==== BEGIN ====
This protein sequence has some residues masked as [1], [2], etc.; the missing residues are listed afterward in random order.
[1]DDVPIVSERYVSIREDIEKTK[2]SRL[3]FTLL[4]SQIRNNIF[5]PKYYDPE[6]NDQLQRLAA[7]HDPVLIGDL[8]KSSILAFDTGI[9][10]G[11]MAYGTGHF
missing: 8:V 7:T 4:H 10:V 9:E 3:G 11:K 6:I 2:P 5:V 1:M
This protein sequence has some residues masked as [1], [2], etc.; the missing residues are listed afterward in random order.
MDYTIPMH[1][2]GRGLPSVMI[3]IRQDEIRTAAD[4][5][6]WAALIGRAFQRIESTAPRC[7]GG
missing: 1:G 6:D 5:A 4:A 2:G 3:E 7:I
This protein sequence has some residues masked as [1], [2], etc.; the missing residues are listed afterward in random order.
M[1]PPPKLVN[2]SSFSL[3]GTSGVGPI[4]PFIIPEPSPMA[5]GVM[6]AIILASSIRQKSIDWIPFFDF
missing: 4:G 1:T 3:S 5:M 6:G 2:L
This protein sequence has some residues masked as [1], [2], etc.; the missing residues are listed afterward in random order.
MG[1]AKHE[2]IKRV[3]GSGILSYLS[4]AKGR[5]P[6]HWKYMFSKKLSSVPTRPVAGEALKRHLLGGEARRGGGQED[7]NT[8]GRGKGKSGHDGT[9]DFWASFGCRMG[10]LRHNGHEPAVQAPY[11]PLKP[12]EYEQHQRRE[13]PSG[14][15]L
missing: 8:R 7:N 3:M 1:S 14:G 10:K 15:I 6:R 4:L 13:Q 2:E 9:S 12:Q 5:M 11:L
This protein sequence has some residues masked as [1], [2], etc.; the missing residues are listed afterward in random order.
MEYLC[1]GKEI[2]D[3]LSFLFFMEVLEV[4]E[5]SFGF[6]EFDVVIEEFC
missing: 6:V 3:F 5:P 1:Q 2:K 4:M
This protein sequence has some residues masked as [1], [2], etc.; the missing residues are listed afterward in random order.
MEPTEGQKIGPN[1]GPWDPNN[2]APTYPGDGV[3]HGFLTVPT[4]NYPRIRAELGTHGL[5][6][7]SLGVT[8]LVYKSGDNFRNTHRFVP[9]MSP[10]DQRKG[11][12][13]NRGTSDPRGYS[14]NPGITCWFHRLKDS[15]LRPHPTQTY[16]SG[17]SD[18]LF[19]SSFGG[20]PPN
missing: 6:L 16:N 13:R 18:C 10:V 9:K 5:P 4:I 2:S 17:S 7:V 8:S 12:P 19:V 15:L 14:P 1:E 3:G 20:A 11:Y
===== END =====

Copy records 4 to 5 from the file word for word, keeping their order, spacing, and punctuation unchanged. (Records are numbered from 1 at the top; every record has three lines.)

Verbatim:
This protein sequence has some residues masked as [1], [2], etc.; the missing residues are listed afterward in random order.
MG[1]AKHE[2]IKRV[3]GSGILSYLS[4]AKGR[5]P[6]HWKYMFSKKLSSVPTRPVAGEALKRHLLGGEARRGGGQED[7]NT[8]GRGKGKSGHDGT[9]DFWASFGCRMG[10]LRHNGHEPAVQAPY[11]PLKP[12]EYEQHQRRE[13]PSG[14][15]L
missing: 8:R 7:N 3:M 1:S 14:G 10:K 15:I 6:R 4:L 13:Q 2:E 9:S 12:Q 5:M 11:L
This protein sequence has some residues masked as [1], [2], etc.; the missing residues are listed afterward in random order.
MEYLC[1]GKEI[2]D[3]LSFLFFMEVLEV[4]E[5]SFGF[6]EFDVVIEEFC
missing: 6:V 3:F 5:P 1:Q 2:K 4:M